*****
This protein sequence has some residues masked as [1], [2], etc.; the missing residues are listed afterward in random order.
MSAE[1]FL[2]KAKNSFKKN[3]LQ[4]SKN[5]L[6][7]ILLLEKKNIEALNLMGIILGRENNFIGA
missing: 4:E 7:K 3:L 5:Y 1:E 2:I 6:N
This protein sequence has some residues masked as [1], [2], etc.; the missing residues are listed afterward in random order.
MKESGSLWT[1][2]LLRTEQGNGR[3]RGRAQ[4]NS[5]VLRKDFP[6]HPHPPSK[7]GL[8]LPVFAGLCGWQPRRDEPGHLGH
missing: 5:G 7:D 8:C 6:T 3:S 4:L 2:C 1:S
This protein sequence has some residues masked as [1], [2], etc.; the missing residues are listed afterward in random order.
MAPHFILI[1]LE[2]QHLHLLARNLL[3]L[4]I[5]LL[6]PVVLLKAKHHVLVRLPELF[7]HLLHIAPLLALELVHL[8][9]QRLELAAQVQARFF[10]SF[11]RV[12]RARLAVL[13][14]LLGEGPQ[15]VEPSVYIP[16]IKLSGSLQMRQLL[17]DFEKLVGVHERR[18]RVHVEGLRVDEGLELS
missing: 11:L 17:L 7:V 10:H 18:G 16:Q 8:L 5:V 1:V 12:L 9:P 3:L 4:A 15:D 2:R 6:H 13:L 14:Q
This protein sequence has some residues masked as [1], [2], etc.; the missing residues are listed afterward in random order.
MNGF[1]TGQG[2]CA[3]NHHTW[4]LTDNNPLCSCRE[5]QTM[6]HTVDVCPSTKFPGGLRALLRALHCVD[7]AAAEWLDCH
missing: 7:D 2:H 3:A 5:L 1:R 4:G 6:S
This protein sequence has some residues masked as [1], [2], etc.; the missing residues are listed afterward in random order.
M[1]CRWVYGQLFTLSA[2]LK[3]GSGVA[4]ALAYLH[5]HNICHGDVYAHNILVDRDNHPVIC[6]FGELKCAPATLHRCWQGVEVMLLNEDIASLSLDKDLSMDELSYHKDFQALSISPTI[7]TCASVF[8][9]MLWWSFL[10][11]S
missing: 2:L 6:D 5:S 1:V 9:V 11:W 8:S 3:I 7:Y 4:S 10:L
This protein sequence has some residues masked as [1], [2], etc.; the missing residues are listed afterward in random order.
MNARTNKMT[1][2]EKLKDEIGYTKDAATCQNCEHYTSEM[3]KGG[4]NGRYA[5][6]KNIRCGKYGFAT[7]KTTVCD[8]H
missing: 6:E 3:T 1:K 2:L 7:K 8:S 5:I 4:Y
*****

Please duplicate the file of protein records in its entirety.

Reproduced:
This protein sequence has some residues masked as [1], [2], etc.; the missing residues are listed afterward in random order.
MSAE[1]FL[2]KAKNSFKKN[3]LQ[4]SKN[5]L[6][7]ILLLEKKNIEALNLMGIILGRENNFIGA
missing: 4:E 7:K 3:L 5:Y 1:E 2:I 6:N
This protein sequence has some residues masked as [1], [2], etc.; the missing residues are listed afterward in random order.
MKESGSLWT[1][2]LLRTEQGNGR[3]RGRAQ[4]NS[5]VLRKDFP[6]HPHPPSK[7]GL[8]LPVFAGLCGWQPRRDEPGHLGH
missing: 5:G 7:D 8:C 6:T 3:S 4:L 2:C 1:S
This protein sequence has some residues masked as [1], [2], etc.; the missing residues are listed afterward in random order.
MAPHFILI[1]LE[2]QHLHLLARNLL[3]L[4]I[5]LL[6]PVVLLKAKHHVLVRLPELF[7]HLLHIAPLLALELVHL[8][9]QRLELAAQVQARFF[10]SF[11]RV[12]RARLAVL[13][14]LLGEGPQ[15]VEPSVYIP[16]IKLSGSLQMRQLL[17]DFEKLVGVHERR[18]RVHVEGLRVDEGLELS
missing: 11:L 17:L 7:V 10:H 18:G 16:Q 8:L 5:V 1:V 12:L 9:P 3:L 4:A 15:D 2:R 6:H 13:L 14:Q
This protein sequence has some residues masked as [1], [2], etc.; the missing residues are listed afterward in random order.
MNGF[1]TGQG[2]CA[3]NHHTW[4]LTDNNPLCSCRE[5]QTM[6]HTVDVCPSTKFPGGLRALLRALHCVD[7]AAAEWLDCH
missing: 7:D 2:H 3:A 5:L 1:R 4:G 6:S
This protein sequence has some residues masked as [1], [2], etc.; the missing residues are listed afterward in random order.
M[1]CRWVYGQLFTLSA[2]LK[3]GSGVA[4]ALAYLH[5]HNICHGDVYAHNILVDRDNHPVIC[6]FGELKCAPATLHRCWQGVEVMLLNEDIASLSLDKDLSMDELSYHKDFQALSISPTI[7]TCASVF[8][9]MLWWSFL[10][11]S
missing: 2:L 6:D 5:S 1:V 9:V 11:W 8:S 3:I 7:Y 4:S 10:L
This protein sequence has some residues masked as [1], [2], etc.; the missing residues are listed afterward in random order.
MNARTNKMT[1][2]EKLKDEIGYTKDAATCQNCEHYTSEM[3]KGG[4]NGRYA[5][6]KNIRCGKYGFAT[7]KTTVCD[8]H
missing: 6:E 3:T 1:K 2:L 7:K 8:S 5:I 4:Y